Heligan – The Thunderbox Room

Welcome to ‘The Thunderbox Room’, one of the more unusual war memorials I have stumbled across (but fortunately not into) on my travels.

The thousand-acre estate at Heligan, near St. Austell in Cornwall, had been the seat of the Tremayne family for more than four hundred years, and was still flourishing into the early years of the twentieth century.  However when the current squire, John Tremayne, died without children in 1914 the house and grounds, like so many others, began falling into disrepair.  The Great War would see many of the estate’s workforce enlist for the duration, some never to return, while, from 1916 to 1919, the house was used as a convalescent hospital for wounded officers.

After the war, in the 1920s, but this time unlike many others, the Heligan estate was neither developed nor sold, and in fact it was only in the 1970s that the house itself was sold to convert into private apartments, by which time the gardens, untended for decades, had become ‘lost’.  The rediscovery of these gardens following the devastating storm of 25th January 1990 is not the subject of this blog, but the simultaneous discovery of the Thunderbox Room is.  This little room, buried under fallen masonry in the corner of one of the walled gardens when uncovered, revealed not only the signatures of some of the gardeners, written in pencil on one of the walls, but a scrawled date of August 1914.  It would seem that these men all signed the wall shortly before (and presumably because) they joined up to see off the Hun in France and be home for Christmas.

WWI Brodie helmet and Cornish spade.

Those of you still wondering exactly what a Thunderbox is, well it’s a privy, to be precise.  A loo.  A Thunderbox.  The signatures are behind perspex on the far wall.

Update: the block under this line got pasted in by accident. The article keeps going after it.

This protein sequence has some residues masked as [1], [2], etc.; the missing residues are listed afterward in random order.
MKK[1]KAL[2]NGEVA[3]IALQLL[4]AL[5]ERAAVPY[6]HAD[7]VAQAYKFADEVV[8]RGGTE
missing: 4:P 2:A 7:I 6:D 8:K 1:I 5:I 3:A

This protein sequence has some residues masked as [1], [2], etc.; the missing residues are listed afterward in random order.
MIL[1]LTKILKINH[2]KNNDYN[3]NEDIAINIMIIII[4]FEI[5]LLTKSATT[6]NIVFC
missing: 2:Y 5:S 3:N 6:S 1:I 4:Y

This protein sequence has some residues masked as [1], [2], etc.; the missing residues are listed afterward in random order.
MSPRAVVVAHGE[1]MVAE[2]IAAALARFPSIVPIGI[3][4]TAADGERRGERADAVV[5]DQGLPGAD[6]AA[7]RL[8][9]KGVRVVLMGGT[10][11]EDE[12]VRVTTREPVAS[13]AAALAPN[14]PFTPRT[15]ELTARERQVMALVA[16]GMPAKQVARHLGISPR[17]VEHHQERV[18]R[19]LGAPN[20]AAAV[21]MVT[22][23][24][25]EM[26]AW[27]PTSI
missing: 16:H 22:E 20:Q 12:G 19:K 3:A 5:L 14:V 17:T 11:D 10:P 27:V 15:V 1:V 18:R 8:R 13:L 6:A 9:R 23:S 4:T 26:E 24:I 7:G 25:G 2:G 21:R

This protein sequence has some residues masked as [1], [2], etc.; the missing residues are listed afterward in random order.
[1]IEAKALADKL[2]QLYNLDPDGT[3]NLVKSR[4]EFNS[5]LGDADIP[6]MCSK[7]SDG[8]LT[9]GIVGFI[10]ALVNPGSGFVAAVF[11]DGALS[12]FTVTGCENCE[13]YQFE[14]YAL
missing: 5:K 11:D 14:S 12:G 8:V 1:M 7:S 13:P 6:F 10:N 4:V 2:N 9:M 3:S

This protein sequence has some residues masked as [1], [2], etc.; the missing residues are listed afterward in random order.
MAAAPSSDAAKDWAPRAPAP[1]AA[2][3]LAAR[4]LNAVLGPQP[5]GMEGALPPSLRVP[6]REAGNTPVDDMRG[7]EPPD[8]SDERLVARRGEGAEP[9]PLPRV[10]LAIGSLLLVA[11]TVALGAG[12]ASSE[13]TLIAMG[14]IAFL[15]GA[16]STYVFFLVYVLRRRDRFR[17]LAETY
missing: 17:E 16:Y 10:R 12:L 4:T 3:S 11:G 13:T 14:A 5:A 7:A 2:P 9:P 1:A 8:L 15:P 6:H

And inside…

…this plaque explains all.

Some of the names are still just legible,…

…although for how long now,…

…who knows.  One day they’ll be gone.

“Don’t come here to sleep or slumber”.  As for the August 1914 date, I couldn’t find it, but I’m sure it’s there somewhere.  Or was.  I did discover a cartoonish smiling face down in the bottom left corner of this photo, though.  Honest (enlarge it!).

As you can see, it’s pretty dark in there, and difficult to see what I was actually shooting!  Back outside,…

…here’s the Imperial War Museum ‘Living Memorial’ plaque in close-up…


…here’s another information board.  Worth reading.

Elsewhere on the estate…

…faces to put to names.  Note the name William Guy.

If anyone can match any of these names with those in my photos, do let me know; the only two I have so far matched are W. Durnsford & W. Guy*, both at the top of one of the photos I took of the signatures on the wall.

*as I said, note the name William Guy.

Anyway, I thought you might find all this of interest.  This post will find its way into the ‘Back in Blighty’ Section of the site in due course.

This entry was posted in Cornwall, U.K. Churches, Memorials & Cemeteries - Back in Blighty. Bookmark the permalink.

4 Responses to Heligan – The Thunderbox Room

  1. Steven Hearnden says:

    Yes, very interesting indeed, M.F. Thanks.

    • Magicfingers says:

      Cheers Steven. Actually, the missus discovered all about the Thunderbox Room before we visited the Lost Gardens – so I wouldn’t get bored, I reckon. Sensible woman.

  2. Liz Tobin says:

    I was inspired by this post to start a community for gardeners at https://livesofthefirstworldwar.org/community/4597

    • Magicfingers says:

      Liz, that is marvellous. A great idea, and I’m glad I helped ‘inspire’ it! I have mentioned it to a number of people already.

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